I expect full scale revolutions in Greece, Spain, and Italy, possibly Ireland.  - Jimmy

Euro Zone Death Trip
Paul Krugman
NY Times Op-Ed: September 26, 2011
Is it possible to be both terrified and bored? That's how I feel about the negotiations now under way over how to respond to Europe's economic crisis, and I suspect other observers share the sentiment.

On one side, Europe's situation is really, really scary: with countries that account for a third of the euro area's economy now under speculative attack, the single currency's very existence is being threatened — and a euro collapse could inflict vast damage on the world.

On the other side, European policy makers seem set to deliver more of the same. They'll probably find a way to provide more credit to countries in trouble, which may or may not stave off imminent disaster. But they don't seem at all ready to acknowledge a crucial fact — namely, that without more expansionary fiscal and monetary policies in Europe's stronger economies, all of their rescue attempts will fail.

The story so far: The introduction of the euro in 1999 led to a vast boom in lending to Europe's peripheral economies, because investors believed (wrongly) that the shared currency made Greek or Spanish debt just as safe as German debt. Contrary to what you often hear, this lending boom wasn't mostly financing profligate government spending — Spain and Ireland actually ran budget surpluses on the eve of the crisis, and had low levels of debt. Instead, the inflows of money mainly fueled huge booms in private spending, especially on housing.

But when the lending boom abruptly ended, the result was both an economic and a fiscal crisis. Savage recessions drove down tax receipts, pushing budgets deep into the red; meanwhile, the cost of bank bailouts led to a sudden increase in public debt. And one result was a collapse of investor confidence in the peripheral nations' bonds.

So now what? Europe's answer has been to demand harsh fiscal austerity, especially sharp cuts in public spending, from troubled debtors, meanwhile providing stopgap financing until private-investor confidence returns. Can this strategy work?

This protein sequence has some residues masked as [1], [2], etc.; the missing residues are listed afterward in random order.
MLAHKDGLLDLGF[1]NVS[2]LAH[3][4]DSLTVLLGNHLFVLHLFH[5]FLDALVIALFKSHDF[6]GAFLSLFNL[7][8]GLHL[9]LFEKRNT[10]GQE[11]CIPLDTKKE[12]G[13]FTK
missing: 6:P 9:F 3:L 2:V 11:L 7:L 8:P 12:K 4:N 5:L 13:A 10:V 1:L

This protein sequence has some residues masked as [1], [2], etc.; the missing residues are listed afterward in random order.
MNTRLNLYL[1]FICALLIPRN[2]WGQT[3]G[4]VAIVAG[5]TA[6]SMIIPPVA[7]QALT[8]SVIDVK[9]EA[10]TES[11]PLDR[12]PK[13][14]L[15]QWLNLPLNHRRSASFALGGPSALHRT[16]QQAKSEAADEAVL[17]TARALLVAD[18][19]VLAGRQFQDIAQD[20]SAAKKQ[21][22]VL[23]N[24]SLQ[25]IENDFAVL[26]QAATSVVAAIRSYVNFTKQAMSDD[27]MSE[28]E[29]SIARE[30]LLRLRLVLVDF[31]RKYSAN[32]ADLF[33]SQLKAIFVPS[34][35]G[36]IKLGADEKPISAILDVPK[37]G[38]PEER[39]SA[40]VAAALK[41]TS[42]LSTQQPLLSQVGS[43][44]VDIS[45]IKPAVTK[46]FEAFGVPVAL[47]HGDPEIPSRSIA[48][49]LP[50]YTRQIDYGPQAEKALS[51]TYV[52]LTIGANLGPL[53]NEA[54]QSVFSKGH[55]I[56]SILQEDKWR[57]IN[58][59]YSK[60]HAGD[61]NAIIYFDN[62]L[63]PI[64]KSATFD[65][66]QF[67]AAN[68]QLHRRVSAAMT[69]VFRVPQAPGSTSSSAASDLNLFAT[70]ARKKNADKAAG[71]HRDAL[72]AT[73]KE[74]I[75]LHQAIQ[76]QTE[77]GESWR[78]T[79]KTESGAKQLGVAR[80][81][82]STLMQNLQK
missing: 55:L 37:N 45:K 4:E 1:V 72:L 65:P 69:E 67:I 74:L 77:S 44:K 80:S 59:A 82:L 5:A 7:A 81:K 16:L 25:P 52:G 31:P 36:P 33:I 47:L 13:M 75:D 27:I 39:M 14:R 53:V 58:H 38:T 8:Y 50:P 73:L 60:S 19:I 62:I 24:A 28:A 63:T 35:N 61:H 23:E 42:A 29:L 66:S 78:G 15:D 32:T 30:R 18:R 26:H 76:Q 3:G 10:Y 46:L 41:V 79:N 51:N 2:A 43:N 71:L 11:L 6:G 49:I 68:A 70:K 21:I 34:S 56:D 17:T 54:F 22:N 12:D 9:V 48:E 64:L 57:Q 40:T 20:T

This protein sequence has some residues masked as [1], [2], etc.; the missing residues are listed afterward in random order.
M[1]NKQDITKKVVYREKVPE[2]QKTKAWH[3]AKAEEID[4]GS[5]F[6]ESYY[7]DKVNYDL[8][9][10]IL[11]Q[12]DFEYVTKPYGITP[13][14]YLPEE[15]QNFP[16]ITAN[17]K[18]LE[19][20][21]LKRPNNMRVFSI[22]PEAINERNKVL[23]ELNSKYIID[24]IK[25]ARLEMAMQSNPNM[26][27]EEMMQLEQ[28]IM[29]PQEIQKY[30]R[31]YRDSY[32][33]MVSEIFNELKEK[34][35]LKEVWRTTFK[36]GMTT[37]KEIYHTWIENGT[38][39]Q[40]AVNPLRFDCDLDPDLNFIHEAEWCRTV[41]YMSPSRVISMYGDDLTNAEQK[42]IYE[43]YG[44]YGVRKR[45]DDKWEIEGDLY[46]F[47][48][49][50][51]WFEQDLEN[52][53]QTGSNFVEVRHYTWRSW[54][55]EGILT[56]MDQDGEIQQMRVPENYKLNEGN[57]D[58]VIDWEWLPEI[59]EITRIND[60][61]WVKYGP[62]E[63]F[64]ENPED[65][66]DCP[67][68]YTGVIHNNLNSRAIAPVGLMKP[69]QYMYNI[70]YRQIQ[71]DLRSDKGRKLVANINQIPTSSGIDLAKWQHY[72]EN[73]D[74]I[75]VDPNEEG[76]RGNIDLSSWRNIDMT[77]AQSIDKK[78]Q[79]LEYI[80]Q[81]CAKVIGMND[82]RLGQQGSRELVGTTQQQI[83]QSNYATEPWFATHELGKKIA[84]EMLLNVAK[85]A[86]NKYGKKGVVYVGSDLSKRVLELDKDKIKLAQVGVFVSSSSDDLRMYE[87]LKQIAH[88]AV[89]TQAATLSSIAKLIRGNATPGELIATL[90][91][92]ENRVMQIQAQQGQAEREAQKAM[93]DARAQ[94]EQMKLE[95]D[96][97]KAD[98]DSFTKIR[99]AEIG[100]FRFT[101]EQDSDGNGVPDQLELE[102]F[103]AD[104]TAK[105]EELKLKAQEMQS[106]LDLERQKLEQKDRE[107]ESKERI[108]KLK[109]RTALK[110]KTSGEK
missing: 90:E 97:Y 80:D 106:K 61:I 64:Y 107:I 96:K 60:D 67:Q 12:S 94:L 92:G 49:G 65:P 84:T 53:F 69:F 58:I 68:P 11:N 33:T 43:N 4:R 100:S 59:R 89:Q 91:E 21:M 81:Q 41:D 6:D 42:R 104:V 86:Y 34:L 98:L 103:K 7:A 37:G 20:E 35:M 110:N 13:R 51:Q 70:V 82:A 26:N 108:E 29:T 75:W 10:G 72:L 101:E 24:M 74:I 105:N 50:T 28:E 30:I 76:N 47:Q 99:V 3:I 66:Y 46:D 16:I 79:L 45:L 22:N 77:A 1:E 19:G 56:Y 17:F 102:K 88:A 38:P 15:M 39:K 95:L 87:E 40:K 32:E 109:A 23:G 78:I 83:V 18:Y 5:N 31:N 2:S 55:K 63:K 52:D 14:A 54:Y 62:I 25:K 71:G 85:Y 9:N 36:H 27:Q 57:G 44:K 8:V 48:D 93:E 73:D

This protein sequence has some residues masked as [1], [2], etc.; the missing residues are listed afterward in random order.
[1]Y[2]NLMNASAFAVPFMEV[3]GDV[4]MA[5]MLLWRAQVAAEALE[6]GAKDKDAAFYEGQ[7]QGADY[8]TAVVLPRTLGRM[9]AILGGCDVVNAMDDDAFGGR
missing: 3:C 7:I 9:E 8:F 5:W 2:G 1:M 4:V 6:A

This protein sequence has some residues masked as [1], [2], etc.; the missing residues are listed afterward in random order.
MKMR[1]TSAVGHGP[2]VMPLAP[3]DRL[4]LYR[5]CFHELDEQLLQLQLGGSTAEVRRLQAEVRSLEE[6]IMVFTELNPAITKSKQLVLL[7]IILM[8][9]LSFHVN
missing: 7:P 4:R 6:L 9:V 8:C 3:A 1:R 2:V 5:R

Not for Greece, which actually was fiscally profligate during the good years, and owes more than it can plausibly repay. Probably not for Ireland and Portugal, which for different reasons also have heavy debt burdens. But given a favorable external environment — specifically, a strong overall European economy with moderate inflation — Spain, which even now has relatively low debt, and Italy, which has a high level of debt but surprisingly small deficits, could possibly pull it off.

Unfortunately, European policy makers seem determined to deny those debtors the environment they need.

Think of it this way: private demand in the debtor countries has plunged with the end of the debt-financed boom. Meanwhile, public-sector spending is also being sharply reduced by austerity programs. So where are jobs and growth supposed to come from? The answer has to be exports, mainly to other European countries.

But exports can't boom if creditor countries are also implementing austerity policies, quite possibly pushing Europe as a whole back into recession.

Also, the debtor nations need to cut prices and costs relative to creditor countries like Germany, which wouldn't be too hard if Germany had 3 or 4 percent inflation, allowing the debtors to gain ground simply by having low or zero inflation. But the European Central Bank has a deflationary bias — it made a terrible mistake by raising interest rates in 2008 just as the financial crisis was gathering strength, and showed that it has learned nothing by repeating that mistake this year.

As a result, the market now expects very low inflation in Germany — around 1 percent over the next five years — which implies significant deflation in the debtor nations. This will both deepen their slumps and increase the real burden of their debts, more or less ensuring that all rescue efforts will fail.

And I see no sign at all that European policy elites are ready to rethink their hard-money-and-austerity dogma.

Part of the problem may be that those policy elites have a selective historical memory. They love to talk about the German inflation of the early 1920s — a story that, as it happens, has no bearing on our current situation. Yet they almost never talk about a much more relevant example: the policies of Heinrich Brüning, Germany's chancellor from 1930 to 1932, whose insistence on balancing budgets and preserving the gold standard made the Great Depression even worse in Germany than in the rest of Europe — setting the stage for you-know-what.

Now, I don't expect anything that bad to happen in 21st-century Europe. But there is a very wide gap between what the euro needs to survive and what European leaders are willing to do, or even talk about doing. And given that gap, it's hard to find reasons for optimism.